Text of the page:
She had not proposed that her mother-in-law should know that there was anything in the universe that she was ignorant of in the housekeeping line, but now she resolved to lay down all her pride and learn whatever she could, so she followed mother Thorne as she trotted in and out from pantry to kitchen, initiating herself into the mysteries of this and that dish, and storing up many a lesson of housewifely skill. It all came out after a little; the struggle she had been through with those "horrible cakes." Father Thorne laughed until the tears came, to hear his pretty daughter-in-law naively narrate her many grievous failures in that line, enlarging not a little on Philip's wry faces, when he tried to eat her cakes to save her feelings. She had confessed it all, now she felt free to watch the process of "setting the cakes" and to ask all the questions she pleased.

"What made mine so horribly bitter once?" she asked.

"Why, you put too much yeast in, I suppose."

"I only put in a teacupful," said Ruey.

Then mother Thorne shook her sides with laughter, as she said:

"Why, child, that ought to make cakes enough for two dozen people; you only need about two table-spoonfuls for the quantity you would make."

"What made them run all over creation when I left them by the fire to rise?"

"Why, maybe you didn't have room enough for them to rise, and they must go somewhere, you know."

"What made them sour?"

"They stood too long after they got light, before they were baked. Very likely they would have raised in time, if you had left them on the table, say."

"What do you do when they are sour?" asked Ruey.

"Put in a little soda."

"I did. I put soda in, and you never saw such looking things as they were, yellow and spotted, and ugh! how they tasted. Philip nearly choked himself on one of the lumps of soda in his cake."

"Don't you know," said mother Thorne, indulging in another laugh, "that you must not put in but a little, and you must dissolve that in a spoonful of warm water and then stir it in?"

Ruey studied those cakes as thoroughly as she ever had a problem, or a French verb. She insisted on setting them at night, and baking them every morning during her stay, and she was finally pronounced an adept in the work. This was not all she did. She put new life in the silent old house, sung all her songs, read the newspapers aloud, made a cap for mother Thorne, and a marvellous tidy for the best chair, besides telling them all about Philip, as if she could tell them anything new. But the pleasant visit must come to an end: it was almost time for Philip's return.

"Daughter, I am really afraid to have you set out this morning," Mr. Thorne said on the day that Ruey had fixed upon for her return. "It has been snowing hard all night, and if it keeps on at this rate the railroads will be blocked up."

"Oh, father! I must start; Philip will be home to-night, and what will he think if he does not find me there?" Ruey said eagerly.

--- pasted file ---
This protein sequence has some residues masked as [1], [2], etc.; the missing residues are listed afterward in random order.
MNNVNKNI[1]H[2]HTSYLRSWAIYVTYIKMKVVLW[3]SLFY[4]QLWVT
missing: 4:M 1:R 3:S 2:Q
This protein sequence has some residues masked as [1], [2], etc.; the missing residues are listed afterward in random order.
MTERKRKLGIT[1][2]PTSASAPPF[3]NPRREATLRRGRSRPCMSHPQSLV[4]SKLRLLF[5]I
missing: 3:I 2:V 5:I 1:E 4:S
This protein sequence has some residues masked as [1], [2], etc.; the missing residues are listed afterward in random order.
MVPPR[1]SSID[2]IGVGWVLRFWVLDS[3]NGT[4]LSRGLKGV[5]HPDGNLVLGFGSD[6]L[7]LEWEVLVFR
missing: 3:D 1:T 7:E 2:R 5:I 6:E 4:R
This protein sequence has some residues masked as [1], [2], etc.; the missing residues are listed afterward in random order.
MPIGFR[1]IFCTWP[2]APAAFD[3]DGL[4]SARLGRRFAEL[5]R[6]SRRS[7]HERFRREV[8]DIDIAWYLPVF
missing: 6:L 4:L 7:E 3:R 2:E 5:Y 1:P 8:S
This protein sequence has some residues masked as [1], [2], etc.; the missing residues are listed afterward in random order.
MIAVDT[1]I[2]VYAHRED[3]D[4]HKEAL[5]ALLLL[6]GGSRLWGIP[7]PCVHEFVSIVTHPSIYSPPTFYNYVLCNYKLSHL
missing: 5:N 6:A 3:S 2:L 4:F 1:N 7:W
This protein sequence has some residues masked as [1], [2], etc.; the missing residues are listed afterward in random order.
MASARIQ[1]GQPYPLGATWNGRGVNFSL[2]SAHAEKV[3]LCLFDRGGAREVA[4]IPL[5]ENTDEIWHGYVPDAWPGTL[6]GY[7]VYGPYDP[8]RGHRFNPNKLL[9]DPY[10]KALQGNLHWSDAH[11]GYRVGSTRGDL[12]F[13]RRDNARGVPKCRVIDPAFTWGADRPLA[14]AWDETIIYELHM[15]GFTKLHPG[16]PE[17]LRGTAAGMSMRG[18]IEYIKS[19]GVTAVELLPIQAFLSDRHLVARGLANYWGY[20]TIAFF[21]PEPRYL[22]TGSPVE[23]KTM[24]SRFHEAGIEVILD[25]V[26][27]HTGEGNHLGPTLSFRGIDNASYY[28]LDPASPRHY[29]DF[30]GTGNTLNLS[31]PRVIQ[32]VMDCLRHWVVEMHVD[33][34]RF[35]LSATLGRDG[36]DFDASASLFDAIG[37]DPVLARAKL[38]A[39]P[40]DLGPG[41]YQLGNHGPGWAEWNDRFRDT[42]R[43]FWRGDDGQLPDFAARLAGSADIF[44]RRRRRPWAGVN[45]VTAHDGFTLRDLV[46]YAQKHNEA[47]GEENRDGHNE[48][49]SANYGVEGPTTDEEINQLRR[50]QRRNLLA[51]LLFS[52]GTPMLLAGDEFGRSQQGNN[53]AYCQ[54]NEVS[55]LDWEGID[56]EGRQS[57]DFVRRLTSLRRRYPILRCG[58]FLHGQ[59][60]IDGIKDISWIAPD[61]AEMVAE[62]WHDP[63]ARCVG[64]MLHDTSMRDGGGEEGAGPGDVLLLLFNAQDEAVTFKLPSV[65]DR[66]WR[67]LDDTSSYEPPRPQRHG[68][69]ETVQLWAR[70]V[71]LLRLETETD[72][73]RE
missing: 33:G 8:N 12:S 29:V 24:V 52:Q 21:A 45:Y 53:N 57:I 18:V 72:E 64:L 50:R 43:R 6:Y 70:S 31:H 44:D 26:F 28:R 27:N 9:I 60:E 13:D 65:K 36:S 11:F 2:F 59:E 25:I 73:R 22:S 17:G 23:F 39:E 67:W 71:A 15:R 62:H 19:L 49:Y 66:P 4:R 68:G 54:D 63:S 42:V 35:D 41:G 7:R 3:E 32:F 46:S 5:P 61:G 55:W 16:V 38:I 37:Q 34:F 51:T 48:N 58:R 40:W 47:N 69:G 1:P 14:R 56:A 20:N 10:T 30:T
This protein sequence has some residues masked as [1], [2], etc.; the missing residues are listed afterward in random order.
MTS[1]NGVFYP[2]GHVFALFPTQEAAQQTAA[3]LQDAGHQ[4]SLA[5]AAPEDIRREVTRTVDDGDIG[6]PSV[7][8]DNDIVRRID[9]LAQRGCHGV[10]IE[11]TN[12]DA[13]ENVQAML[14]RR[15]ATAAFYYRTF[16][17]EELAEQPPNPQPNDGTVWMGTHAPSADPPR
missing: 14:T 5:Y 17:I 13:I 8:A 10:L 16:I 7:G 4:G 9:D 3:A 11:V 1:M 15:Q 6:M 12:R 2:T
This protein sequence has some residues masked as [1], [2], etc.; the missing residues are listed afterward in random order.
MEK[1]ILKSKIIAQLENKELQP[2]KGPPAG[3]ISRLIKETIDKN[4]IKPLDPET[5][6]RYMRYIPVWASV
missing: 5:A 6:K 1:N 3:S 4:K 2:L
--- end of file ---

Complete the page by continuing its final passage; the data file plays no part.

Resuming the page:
"Better," said the wise old father, "better stay and telegraph to Ralph."

"Oh, no, indeed, that would spoil all the fun; you know I will get home at four and Philip at seven. I shall have tea all ready and sit there demurely waiting for him, and he never will imagine that I have been off on a frolic until I tell him." And so she started, with many misgivings, however, on the part of the old people.

"She's such a bright little thing," father Thorne said to his wife when they were toasting their feet at the fire that night before going to bed.

"It's like seeing the crocuses and daffodils coming up, or getting a sniff at the hyacinth, to have her light down here like a pretty bird, to sing and chatter to us. Philip always did know just the right thing to do; he couldn't have found a better wife if he had searched the whole land through."

The train that carried Ruey thundered on its way, as though it disdained the thought that the snowflakes that filled the air could have aught to do with its progress. When the first tiny white feather came and softly laid itself down on the iron rails, did it secretly exult that it was one of a myriad that should rear a gigantic barrier before which this puffing fiery monster should stand powerless, and acknowledge the soft bits of down master of the situation? The storm raged through the day, increasing each hour in strength and fury. The long train began to plod in a laboured, tired way, after the manner of mortals, stopping often, while snow-ploughs in advance cleared the track. Darkness came down and still the fearful mass of whiteness piled itself in huge billows about them. The snow-ploughs were unavailing; as fast as they cleared a space the wind surged down and filled it up in a trice. The mighty engine struggled in vain to press forward, but only crept at snail's pace and finally came to a dead halt. There they were fast shut out from the world. They could do nothing but wait for morning. Most of the passengers might not have resigned themselves to sleep so contentedly had they known that they were in the midst of the woods many miles from any town of much size, not near, even, to one of the straggling hamlets that dotted the country.